Evictions involve requiring a tenant to move out of rental property for several reasons. This can be done using the agreed-upon lease terms and conditions or without notice. Immediate eviction can be initiated because of natural disasters without notices or warnings. In such situations, affected tenants must move from their residence to live somewhere else. 

Eviction by the landlord

Landowners conjure a cycle to eliminate occupants by legitimate methods. Evictions of this type are used when a tenant repeatedly goes against the landlord-tenant agreement in any of several ways.

• Giving an admonition for an inhabitant to change their conduct. A tenant who always goes against the rules in the lease risks being evicted. A landlord can give several warnings to a tenant before evicting him. Reasons for warnings include:

  • Constantly disturbing neighbors by making unnecessary noise.
  • Using an apartment for illegal purposes.
  • Constantly damaging the rental property.
  • Failure to pay rent for several months.
  • Giving eviction notices. This is the last phase of ousting that includes printing out expulsion notification and serving them on occupants.  In some cases, rental agreements, a tenant is given a 30-day notice to vacate to vacate. In others, leases, it’s a 3-day notice.
  • Involving the authorities. This is the last stage of eviction where the tenant and landlord go before a judge, and the landlord tries to get the judge to agree to order the tenant out. If he does order a tenant evicted, sheriff’s deputies move the tenant and his things off the property. 

Forceful eviction by natural calamities

Natural calamities are not predictable as to time and place. They include volcanic eruptions, landslides, tsunamis, and many others, causing people to forcefully move. Some of the most common natural disasters include:

  • Earthquakes. People living in areas associated with earthquakes should always be ready for anything. There are measures set up to construct houses that are impervious to tremors.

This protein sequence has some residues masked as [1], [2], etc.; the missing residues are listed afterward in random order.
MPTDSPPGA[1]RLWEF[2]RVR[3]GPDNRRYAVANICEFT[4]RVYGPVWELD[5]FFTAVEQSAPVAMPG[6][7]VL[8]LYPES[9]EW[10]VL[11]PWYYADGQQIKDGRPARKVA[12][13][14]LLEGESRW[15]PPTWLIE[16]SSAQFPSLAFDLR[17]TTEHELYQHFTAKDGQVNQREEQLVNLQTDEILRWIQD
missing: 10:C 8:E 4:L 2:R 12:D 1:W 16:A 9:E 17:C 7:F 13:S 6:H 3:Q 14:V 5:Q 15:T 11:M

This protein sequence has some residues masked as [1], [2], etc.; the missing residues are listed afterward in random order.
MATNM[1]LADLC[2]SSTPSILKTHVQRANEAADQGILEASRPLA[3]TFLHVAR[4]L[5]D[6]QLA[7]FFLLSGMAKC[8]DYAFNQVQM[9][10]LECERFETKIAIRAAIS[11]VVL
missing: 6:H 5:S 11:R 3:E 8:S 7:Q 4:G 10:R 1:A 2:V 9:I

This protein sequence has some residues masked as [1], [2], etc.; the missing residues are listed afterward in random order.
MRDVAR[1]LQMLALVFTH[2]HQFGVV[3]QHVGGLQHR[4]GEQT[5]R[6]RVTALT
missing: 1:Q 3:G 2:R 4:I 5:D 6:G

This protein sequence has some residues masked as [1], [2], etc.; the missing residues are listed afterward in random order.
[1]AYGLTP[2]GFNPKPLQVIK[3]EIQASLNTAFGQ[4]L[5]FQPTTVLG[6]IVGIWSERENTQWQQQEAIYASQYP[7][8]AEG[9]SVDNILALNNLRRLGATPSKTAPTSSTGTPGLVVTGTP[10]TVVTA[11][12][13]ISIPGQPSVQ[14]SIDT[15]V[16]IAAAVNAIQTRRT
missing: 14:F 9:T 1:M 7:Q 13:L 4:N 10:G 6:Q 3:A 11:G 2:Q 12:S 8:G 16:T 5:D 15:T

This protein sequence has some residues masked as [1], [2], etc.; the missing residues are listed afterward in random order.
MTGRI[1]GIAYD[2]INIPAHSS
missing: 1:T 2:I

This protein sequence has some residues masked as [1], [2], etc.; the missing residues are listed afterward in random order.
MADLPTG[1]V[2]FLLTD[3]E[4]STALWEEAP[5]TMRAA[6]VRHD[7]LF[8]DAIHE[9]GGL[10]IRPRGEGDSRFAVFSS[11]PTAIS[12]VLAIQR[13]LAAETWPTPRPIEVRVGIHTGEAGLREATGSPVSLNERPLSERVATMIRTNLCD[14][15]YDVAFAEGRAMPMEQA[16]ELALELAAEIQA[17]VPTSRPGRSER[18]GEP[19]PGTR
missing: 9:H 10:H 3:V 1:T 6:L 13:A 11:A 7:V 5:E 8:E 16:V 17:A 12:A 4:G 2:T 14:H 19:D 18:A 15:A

• Floods. This is caused by rainfalls with great amounts of water. Heavy rains cause a risk of landslides, water carrying away houses, among other associated dangers. Below is a picture of a city with floods.
  • Volcanoes. Erupting volcanoes should be avoided as they cannot be prevented, and when they occur they claim a lot of lives. Places known for unstable volcanoes should be avoided at all costs as residential areas. 
  • Hurricanes. These occur in regions near enormous waters like seas. People living in hurricane-prone areas should build far away from the water area to avoid disaster. But even far from the water, wind, flying debris, and flooding pose a grave threat. 

Natural disasters have a negative impact on the landlord who owns the apartments and they are a source of stress and tenant issues. There are several cities that are commonly known for frequent natural disasters. They include:

  1. Texas is known for the constant floods, wildfires, and tornadoes.
  2. Florida is known for hurricanes.
  3. California is known for earthquakes, floods, and tsunamis.
  4. Arkansas is known for heavy rain, ice, snow, and flooding.

Landlords should be aware of the natural calamities that can happen where their property is located and take action to prevent losses. Actions landlords can take include;

  • Insurance. This includes reviewing policies and making sure one signs up for the right insurance coverage. In some instances, a landowner is forced to purchase separate policies to fully cover their property. 
  • Put in the lease rules governing destruction of rental property. This is specified in the lease agreement between the tenant and the landlord concerning a tenant’s property. The lease agreement should be valid to make sure the tenant’s right are observed. Other agreements might include if a tenant is supposed to pay rent during the period that their destroyed property is restored.
  • Structural preparations. This involves building apartments with the natural disasters the area is prone to in mind. Structurally stronger houses have a higher probability of getting more tenants than houses built on a normal basis.

After a forceful eviction, the following are some of the responsibilities of landlords:

  1. Inspecting their property to check the damage.
  2. Making sure the place is safe for a normal life again.
  3. Keeping records by taking pictures to help when dealing with insurance companies.

Natural disasters cannot be avoided, but safety measures can be taken to minimize the damage.